The Morning Routine for Kids with ADHD

By now, preparations are well underway for this new school year.  In some parts of the country, classes have begun, whereas for some school begins after Labor Day has ended.  For me, my mind drifts back to last April.  Why?  Because I know that in many ways the best way to have a good school year is to think back at where things were the year before, once the newness had worn off and the end was not yet in site.

With that thought in mind, I want to take a look at some of the core issues I know challenged both parents and students last year and see if perhaps we can learn some new approaches so that this April we can all feel a bit more relief.  To do that, I recommend that parents, students, and educators spend a few minutes with a pencil and a pad of paper reflecting on what aspects of life created the greatest stress and anxiety.  To get you started, I am going to mention two areas of life that I know from my work usually top the list.  In each case, I will share a few thoughts and resources to explore to help get you started in setting a pathway to progress.

The Morning Routine for Kids with ADHD

Waking up.  This can sometimes derail the whole morning.  Who is responsible for making sure the child is awake at an appropriate time?  What methods are being used to wake the child?  What happens if the child does not wake up and get out of bed “on time”?  These are all issues that sometimes create chronic battles and endless discussions.  Keep in mind that, of course some issues with waking up are directly related to when the child has fallen asleep and how much sleep the child really needs.  These issues are complicated further for kids with ADHD since statistically, 25-50% of these kids face challenges with sleep independent of medication usage. 

What makes Sleep so Difficult for People with ADHD

What Makes Waking Up so Difficult for People with ADHD

Often parents worry that if their children are not up in time then their children will perhaps not have time for a healthy breakfast, may miss the bus, or may be late for school altogether. These are valid concerns, however, how parents manage these concerns is crucial.  Choosing the road of least resistance and taking responsibility to wake your child and push them along to school may feel like the right decision in the moment, however, I caution you that you may be setting yourself, and your child, up for angst down the road.  Learning how to be responsible for waking up on time is a Life Skill that can take trial and error to master.  It involves intention, strategy, tools, planning, and in some cases, sacrifice (I just want to stay up for one more show…).  I recommend helping your child be aware and discussing goals around each of the areas that will make getting up independently in the morning a reality.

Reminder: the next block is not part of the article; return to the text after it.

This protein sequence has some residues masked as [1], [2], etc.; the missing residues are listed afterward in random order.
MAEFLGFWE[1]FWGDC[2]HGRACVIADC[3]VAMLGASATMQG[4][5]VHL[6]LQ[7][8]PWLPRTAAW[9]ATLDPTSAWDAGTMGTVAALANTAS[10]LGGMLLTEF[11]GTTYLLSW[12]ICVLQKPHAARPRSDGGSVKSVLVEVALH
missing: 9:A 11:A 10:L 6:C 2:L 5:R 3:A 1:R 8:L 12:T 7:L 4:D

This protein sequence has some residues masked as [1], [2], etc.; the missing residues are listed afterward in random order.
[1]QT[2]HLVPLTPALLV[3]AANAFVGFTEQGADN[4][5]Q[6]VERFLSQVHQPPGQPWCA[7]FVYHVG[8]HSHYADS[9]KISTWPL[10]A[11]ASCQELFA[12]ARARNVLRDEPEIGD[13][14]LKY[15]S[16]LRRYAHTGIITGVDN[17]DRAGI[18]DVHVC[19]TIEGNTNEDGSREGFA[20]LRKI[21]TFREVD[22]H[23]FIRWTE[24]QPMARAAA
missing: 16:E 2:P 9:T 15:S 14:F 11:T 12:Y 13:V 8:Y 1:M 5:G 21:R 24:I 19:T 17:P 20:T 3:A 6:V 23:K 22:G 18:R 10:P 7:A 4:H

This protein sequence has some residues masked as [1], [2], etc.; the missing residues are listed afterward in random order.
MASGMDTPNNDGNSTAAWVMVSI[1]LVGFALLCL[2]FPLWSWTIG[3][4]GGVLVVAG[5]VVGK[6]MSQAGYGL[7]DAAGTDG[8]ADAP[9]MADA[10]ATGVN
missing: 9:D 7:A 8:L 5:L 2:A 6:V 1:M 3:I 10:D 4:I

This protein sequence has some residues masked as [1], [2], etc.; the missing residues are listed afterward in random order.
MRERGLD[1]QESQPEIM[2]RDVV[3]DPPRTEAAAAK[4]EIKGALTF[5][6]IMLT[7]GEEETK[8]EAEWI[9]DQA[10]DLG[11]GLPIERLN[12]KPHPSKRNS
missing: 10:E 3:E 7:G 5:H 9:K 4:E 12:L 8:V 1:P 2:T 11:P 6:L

The homework routine

There are so many issues here to tackle.  When, where, do they have the proper materials, how much can they manage, do they have the academic knowledge to do the work? I am going to focus here on the parent role.  Whether your child is in first grade or high school, the role you play in helping with homework is not just about the academic support, rather it is intimately entwined with your role as your child’s parent. 

Rule number one: Never let your relationship suffer at the altar of homework!

Parents often get caught up in the quality of homework and /or the completion of the homework.  If your stomach is already in a knot thinking about homework, then you know it’s time to take a step back and make a new plan.  

At the core to remember is that doing homework is, as I mentioned above regarding waking up, a Life Skill.  Knowing how to put aside leisure, prioritize your responsibilities, stay motivated through the sometimes challenging and boring parts, and manage time are things we adults must juggle every day – at work and as parents.  Seen in the larger picture, I and my Parent Coaches work to help parents establish boundaries and expectations and provide appropriate supports.  Here too, it starts by discussing goals with your child as to the role you will each play in helping your child work toward independence.  And I strongly recommend incorporating the teachers in creating transparency so that the child knows you are all on the same team.  Teachers can help empower parents by clarifying how much support they want the parents to provide and what to do if and when the child is not, for whatever reason, meeting the established expectation.

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Remember, you are never alone in this journey.
Wishing you each a calm, productive school year.


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